For Clinton: You said on October 9, “Our intelligence community just came out and said in the last few days that the Kremlin, meaning Putin and the Russian government, are directing the attacks, the hacking on American accounts to influence our election. And WikiLeaks is part of that, as are other sites where the Russians hack information, we don’t even know if it’s accurate information, and then they put it out.”

What steps would you take, were you president today, to deter Russia from its pattern of hacking and releasing information, which you say represents “an adversary, a foreign power is working so hard to influence the outcome of the election.”

For Trump: At the last debate, despite your being briefed by intelligence analysts and after Director of National Intelligence James Clapper publicly identified Russia as doing the hacking, you said Secretary Clinton “doesn’t know if it’s the Russians doing the hacking,” and then added, “Maybe there is no hacking. But they always blame Russia. And the reason they blame Russia because they think they’re trying to tarnish me with Russia.”

Sunday, on NBC’s Meet the Press, your own running mate, Gov. Mike Pence, agreed, saying, “there is more and more evidence implicating Russia.”

Do you not trust the U.S. intelligence community determination – as President Obama, Hillary Clinton, and Gov. Pence apparently do – that the Russians are behind the hacking of the Democratic National Committee’s emails?

You said at that debate, “I know nothing about Russia. I know – I know about Russia, but I know nothing about the inner workings of Russia.”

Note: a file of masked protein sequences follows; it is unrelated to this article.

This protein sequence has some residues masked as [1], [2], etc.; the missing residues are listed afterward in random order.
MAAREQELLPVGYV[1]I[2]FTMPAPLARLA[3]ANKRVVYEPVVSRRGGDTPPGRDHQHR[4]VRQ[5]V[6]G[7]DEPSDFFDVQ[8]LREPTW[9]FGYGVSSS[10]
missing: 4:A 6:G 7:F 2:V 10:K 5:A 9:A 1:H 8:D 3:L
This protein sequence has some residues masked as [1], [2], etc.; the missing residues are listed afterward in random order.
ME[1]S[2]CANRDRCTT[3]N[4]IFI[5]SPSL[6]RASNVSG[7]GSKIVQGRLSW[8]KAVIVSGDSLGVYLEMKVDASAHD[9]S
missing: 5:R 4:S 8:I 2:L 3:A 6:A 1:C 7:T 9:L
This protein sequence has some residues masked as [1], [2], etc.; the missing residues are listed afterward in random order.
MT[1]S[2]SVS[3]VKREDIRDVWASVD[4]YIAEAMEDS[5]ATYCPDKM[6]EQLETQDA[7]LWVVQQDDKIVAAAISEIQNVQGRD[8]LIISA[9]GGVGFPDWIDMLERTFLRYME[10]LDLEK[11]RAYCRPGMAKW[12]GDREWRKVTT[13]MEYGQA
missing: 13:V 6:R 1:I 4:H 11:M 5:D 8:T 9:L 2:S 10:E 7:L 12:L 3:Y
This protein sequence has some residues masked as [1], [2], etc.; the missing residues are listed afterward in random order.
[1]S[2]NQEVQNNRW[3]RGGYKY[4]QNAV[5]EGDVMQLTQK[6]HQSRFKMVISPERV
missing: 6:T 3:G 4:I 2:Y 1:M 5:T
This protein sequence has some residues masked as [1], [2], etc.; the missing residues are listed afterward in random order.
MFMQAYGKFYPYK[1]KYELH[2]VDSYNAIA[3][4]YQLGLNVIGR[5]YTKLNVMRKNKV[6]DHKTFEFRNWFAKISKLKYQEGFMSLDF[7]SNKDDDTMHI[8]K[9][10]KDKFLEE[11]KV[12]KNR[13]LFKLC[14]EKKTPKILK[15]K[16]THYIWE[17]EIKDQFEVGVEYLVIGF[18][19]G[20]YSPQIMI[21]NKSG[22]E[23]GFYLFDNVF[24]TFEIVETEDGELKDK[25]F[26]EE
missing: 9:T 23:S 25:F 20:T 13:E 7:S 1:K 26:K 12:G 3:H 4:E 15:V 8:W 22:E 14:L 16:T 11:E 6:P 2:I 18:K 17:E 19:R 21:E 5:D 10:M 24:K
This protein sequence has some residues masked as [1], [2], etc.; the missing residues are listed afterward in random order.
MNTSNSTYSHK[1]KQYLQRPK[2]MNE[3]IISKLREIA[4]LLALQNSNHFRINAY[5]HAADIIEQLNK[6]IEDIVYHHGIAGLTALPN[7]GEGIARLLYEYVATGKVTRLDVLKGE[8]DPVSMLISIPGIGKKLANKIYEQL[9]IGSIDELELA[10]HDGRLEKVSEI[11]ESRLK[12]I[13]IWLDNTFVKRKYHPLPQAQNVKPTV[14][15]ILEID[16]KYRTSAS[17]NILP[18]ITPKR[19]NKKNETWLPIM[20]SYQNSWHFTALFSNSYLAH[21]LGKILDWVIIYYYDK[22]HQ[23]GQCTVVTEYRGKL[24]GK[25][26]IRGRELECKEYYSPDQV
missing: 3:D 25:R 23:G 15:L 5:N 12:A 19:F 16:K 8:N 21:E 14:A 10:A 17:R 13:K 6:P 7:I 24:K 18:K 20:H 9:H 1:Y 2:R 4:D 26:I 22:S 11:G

You have advisors who are very familiar with Russia, including Gen. Michael Flynn, former head of the Defense Intelligence Agency. Has he not spoken to you about Russia and Russian cyber and intelligence capabilities?

I have one more question for Trump not directly from the last debate.

On October 10, at your Trump rally in Wilkes-Barre, Pennsylvania, you said that “sleazy Sidney” was “now admitting they could have done something about Benghazi. This just came out a little while ago.” You claimed the GOP could use this as a talking point that “she [Secretary Clinton] is now admitting [in the hacked email] that they could have done something about Benghazi.”

Did you realize you were reading from a report by Sputnik, a Russian-controlled news agency that was misinterpreting one of the hacked emails. The phrase attributed to Sidney Blumenthal was actually written in a long, analytical piece in Newsweek by Kurt Eichenwald?

Did you know by the time you made your statement at the Wilkes-Barre rally falsely accusing Blumenthal of the quote, Sputnik had already deleted the story from its website after Eichenwald published a blog saying he, not Blumenthal, wrote the phrase you quoted?

Do you owe Blumenthal, or anyone you mistakenly attack, an apology?

Do you at least acknowledge what you read and then repeated about Blumenthal was wrong?

I doubt voters will ever hear the answers to questions such as these, but if this were a real world election, they might have had a chance. Of course it is not.

The Author is Walter Pincus

Walter Pincus is a Columnist and the Senior National Security Reporter at The Cipher Brief. He spent forty years at The Washington Post, writing on topics from nuclear weapons to politics.  In 2002, he and a team of Post reporters won the Pulitzer Prize for national reporting. He also won an Emmy in 1981 and the 2010 Arthur Ross Award from the American Academy for Diplomacy.  He can be reached at [email protected]